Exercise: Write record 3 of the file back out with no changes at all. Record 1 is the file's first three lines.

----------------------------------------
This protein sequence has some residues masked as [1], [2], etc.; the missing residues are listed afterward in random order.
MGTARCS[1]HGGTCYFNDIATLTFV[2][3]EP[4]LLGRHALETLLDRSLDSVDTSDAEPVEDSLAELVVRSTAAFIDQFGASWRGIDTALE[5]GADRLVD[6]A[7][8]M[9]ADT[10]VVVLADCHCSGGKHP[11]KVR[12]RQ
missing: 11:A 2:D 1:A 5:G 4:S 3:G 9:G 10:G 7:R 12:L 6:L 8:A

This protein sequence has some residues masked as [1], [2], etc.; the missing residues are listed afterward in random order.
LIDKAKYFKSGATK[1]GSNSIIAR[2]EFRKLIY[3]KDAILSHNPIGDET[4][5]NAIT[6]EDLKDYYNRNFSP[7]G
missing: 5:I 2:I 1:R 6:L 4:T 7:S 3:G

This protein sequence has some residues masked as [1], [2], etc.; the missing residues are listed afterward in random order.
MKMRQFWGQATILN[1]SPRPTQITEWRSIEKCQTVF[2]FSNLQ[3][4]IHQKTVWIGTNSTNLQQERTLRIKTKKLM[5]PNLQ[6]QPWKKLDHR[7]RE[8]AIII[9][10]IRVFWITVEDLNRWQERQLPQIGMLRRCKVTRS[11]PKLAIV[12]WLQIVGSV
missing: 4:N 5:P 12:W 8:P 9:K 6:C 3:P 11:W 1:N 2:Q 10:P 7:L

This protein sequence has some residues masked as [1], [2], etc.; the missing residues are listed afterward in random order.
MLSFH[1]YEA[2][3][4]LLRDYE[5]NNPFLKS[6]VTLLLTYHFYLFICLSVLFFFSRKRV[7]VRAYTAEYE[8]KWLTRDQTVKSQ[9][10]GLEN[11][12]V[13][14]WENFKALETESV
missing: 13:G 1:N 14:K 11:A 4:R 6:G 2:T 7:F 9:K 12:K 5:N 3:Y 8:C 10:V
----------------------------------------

This protein sequence has some residues masked as [1], [2], etc.; the missing residues are listed afterward in random order.
MKMRQFWGQATILN[1]SPRPTQITEWRSIEKCQTVF[2]FSNLQ[3][4]IHQKTVWIGTNSTNLQQERTLRIKTKKLM[5]PNLQ[6]QPWKKLDHR[7]RE[8]AIII[9][10]IRVFWITVEDLNRWQERQLPQIGMLRRCKVTRS[11]PKLAIV[12]WLQIVGSV
missing: 4:N 5:P 12:W 8:P 9:K 6:C 3:P 11:W 1:N 2:Q 10:P 7:L